Bankruptcy notices 

A creditor may try to force you into bankruptcy, as a way of obtaining money from you, where they have court judgment(s) against you amounting to $10,000 or more. A creditor will usually only do this if you have substantial assets, such as a house or expensive car, that can go towards repaying your debts. The judgment against you must be less than six years old. 

In these cases, a creditor can apply to AFSA for a bankruptcy notice. A bankruptcy notice is essentially a final demand for payment. Generally, the bankruptcy notice will give you 21 days to pay the judgment debt (or have the court set aside the notice or give you an extension of time to pay). If you do not pay in time or obtain a relevant court order, you commit an ‘act of bankruptcy’. 

Creditor’s petition and sequestration orders 

After you commit an ‘act of bankruptcy’, by not responding to a bankruptcy notice in the required time frame, a creditor can file a creditor’s petition with the Federal Court to have you declared bankrupt. The court will allow you to be heard before making this order, but if the court is satisfied that you should be made bankrupt, it will make a sequestration order declaring you bankrupt. The creditor is not required to prove that you are insolvent. A trustee is then appointed, and you have 14 days to file a ‘statement of affairs’ with AFSA. Failure to lodge your statement of affairs within 14 days of notice of the sequestration order is an offence. 

Responding to a bankruptcy notice 

If you receive a bankruptcy notice and do not want to be made bankrupt, you must act quickly. Your options are: 

  • pay the amount owed within the notice period 
  • lodge a court application to set aside the notice, or extend the time for payment 
  • make an arrangement with the creditor (for example, part payment with the balance to be paid by instalment). 

If you ignore the notice and are declared bankrupt, there will be additional administrative fees that apply (even if you later choose to pay out your bankruptcy and have it annulled). If you agree that you owe the debt and can pay, we recommend that you pay the amount owing within 21 days of being served with the notice. 

You may also have other options for responding — for example, where the notice is incorrect or defective, or where you have a counterclaim and so on. If you are served with a bankruptcy notice and dispute the matter, we urge you to get independent legal advice immediately. You should also visit the AFSA and Federal Court websites for detailed information about the necessary court forms and processes needed to set aside or extend a bankruptcy notice. 

16.4 Consequences of bankruptcy 

Once you are made bankrupt, a trustee from AFSA, or a registered trustee, is appointed to administer your property/assets until you are discharged. The trustee becomes the owner of your share of any house or property you own and can sell all your property/assets except for exempt (protected) property to pay your debts. The trustee can sell your house, land, boat, trailer, caravan, mobile home, shares, investments and jewellery for the benefit of your creditors. 

WARNING — your home may be taken and sold by the trustee even after you have been discharged from bankruptcy (see 16.14 below).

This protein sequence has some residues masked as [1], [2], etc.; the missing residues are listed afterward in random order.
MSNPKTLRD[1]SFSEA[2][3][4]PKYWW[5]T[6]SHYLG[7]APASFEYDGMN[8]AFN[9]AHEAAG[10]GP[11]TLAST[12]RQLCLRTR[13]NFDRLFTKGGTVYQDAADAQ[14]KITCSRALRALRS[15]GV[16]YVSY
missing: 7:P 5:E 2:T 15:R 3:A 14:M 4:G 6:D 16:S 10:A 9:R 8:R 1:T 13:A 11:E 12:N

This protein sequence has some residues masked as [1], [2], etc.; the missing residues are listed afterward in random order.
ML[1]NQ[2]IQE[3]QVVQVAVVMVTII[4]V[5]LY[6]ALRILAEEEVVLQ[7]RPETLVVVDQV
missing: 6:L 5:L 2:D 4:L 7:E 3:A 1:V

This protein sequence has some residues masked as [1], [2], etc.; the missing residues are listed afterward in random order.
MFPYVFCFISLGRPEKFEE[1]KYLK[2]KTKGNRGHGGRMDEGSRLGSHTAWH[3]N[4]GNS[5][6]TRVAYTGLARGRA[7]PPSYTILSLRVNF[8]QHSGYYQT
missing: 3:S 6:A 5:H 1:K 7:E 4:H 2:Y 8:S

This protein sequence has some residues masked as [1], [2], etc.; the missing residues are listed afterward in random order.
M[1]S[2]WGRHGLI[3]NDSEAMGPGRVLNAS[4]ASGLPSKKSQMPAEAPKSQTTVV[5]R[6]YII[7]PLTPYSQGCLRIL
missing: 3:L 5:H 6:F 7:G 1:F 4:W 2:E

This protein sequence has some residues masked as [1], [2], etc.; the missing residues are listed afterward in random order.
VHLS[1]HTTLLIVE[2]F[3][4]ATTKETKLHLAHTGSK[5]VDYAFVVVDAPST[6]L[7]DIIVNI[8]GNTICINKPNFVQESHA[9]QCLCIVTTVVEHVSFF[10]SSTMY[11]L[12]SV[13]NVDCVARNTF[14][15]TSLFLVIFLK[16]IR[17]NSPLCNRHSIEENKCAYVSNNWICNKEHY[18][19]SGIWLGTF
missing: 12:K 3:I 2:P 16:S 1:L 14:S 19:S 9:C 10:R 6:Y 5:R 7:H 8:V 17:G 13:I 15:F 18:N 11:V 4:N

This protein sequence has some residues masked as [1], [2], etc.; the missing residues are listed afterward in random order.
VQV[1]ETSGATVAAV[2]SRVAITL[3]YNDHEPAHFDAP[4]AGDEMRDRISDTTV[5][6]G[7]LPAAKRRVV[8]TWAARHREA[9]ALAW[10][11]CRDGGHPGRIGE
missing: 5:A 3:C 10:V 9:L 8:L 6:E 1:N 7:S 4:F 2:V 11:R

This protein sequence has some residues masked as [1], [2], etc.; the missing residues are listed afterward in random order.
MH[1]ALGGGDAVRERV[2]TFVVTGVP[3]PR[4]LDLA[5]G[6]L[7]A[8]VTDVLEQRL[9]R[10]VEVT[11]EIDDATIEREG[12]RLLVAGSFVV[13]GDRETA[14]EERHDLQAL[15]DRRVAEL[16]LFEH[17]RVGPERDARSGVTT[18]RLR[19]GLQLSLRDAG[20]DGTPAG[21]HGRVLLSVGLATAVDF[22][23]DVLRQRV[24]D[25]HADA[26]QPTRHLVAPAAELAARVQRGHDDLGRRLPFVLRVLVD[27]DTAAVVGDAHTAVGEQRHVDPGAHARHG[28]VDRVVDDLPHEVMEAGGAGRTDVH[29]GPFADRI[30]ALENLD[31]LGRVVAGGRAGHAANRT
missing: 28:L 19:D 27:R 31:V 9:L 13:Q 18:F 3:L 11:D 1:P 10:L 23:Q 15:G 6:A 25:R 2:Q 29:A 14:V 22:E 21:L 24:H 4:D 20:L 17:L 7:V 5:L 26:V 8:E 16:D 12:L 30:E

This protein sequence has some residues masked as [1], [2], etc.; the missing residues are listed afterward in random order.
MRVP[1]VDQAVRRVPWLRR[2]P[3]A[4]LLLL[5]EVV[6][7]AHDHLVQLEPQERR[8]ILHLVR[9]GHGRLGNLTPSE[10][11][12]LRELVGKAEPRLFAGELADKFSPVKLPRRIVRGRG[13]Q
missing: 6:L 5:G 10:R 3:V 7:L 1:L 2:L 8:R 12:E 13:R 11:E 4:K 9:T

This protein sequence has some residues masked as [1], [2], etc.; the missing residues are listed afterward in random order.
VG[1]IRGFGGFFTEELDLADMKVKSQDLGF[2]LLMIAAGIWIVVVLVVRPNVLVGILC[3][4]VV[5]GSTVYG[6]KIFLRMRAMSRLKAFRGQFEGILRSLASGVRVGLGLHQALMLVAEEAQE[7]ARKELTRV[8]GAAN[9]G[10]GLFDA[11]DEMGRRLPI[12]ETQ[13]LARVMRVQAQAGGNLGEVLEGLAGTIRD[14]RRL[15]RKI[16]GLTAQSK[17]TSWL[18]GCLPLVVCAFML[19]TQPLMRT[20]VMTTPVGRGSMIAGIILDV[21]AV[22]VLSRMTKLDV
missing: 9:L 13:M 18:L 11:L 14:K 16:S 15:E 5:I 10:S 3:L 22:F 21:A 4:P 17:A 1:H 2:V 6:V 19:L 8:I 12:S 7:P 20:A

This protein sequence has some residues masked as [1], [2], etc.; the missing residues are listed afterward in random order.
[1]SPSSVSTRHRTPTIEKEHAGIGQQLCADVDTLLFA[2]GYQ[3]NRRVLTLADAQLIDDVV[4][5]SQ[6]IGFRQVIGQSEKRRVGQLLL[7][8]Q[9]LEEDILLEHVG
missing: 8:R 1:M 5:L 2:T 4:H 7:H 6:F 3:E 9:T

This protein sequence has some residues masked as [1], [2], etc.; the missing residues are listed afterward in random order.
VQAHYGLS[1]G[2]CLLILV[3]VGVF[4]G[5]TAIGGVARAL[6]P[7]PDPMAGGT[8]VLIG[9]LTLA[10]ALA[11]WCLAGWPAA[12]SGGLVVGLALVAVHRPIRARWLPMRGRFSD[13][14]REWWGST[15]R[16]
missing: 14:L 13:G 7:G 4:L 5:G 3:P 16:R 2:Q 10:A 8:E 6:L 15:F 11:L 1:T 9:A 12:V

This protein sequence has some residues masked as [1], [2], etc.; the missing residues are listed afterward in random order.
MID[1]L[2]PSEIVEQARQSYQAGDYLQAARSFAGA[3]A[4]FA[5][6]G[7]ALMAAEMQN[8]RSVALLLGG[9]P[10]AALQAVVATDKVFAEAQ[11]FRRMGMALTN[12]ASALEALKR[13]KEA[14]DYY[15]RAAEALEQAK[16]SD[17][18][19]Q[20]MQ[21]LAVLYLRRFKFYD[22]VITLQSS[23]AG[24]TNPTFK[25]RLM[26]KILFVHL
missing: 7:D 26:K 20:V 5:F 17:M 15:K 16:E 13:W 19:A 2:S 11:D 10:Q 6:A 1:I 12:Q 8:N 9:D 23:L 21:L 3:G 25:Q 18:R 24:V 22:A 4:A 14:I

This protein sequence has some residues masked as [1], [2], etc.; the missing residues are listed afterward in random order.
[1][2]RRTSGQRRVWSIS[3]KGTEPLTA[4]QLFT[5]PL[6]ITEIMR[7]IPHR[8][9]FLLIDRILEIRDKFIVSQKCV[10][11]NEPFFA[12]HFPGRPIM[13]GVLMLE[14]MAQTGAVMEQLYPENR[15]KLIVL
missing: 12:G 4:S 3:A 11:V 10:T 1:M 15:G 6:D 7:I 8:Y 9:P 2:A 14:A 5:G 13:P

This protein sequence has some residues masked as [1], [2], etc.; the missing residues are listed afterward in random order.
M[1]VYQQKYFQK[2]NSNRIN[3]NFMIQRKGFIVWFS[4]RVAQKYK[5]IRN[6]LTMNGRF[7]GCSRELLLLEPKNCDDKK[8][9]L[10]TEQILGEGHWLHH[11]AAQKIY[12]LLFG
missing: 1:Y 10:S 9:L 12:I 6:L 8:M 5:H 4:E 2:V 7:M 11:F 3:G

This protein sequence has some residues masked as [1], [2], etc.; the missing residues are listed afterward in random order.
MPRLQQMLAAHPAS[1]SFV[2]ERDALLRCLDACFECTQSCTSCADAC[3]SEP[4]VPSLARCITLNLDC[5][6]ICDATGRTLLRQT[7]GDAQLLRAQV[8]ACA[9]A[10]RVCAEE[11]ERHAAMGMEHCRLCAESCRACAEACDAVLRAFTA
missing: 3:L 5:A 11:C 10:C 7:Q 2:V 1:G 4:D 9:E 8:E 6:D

During and after bankruptcy you will face certain restrictions, and have obligations placed on you. You must consider all the pros and cons of bankruptcy before making any decisions. 

You will usually remain bankrupt for three years. After the period of bankruptcy, you are automatically discharged, provided you have co-operated with the trustee. If the trustee objects to discharge, bankruptcy can be extended to five or eight years. 

16.5 Advantages of bankruptcy 

There are some distinct advantages of bankruptcy, including: 

  • Creditors will stop harassing you — once you become bankrupt unsecured creditors are required to contact you via your trustee. The only thing you must tell an unsecured creditor is your bankruptcy number and the date you became bankrupt. Secured creditors, who hold security over property, are still entitled to seize secured property and sell it if you fall behind in payments, so they may contact you to discuss this (see 16.10 Secured debts above). 
  • After bankruptcy, you are released from most debts
  • Essential household items are protected, and you can maintain a modest car and your essential tools of trade (valued up to a prescribed amount). 

16.6 Disadvantages of bankruptcy 

Bankruptcy can also have serious adverse consequences, including: 

  • Your assets will be sold
  • You are required to disclose your bankruptcy if applying for any form of credit above a prescribed amount. If you are bankrupt it is a criminal offence to obtain credit in certain circumstances. Severe penalties may apply to these offences. 
  • A record of your bankruptcy remains on the public record forever. This record is called the National Personal Insolvency Index (NPII), which is a computerised database kept by AFSA. 
  • A record of your bankruptcy will also be listed on credit records kept by commercial credit reporting agencies for five years from the date of bankruptcy or two years from the date of discharge, whichever is longer. So, a bankruptcy listing will make it difficult for you to get credit, during and after bankruptcy. 
  • You may not be able to work in some trades or professions or be a company director while you are bankrupt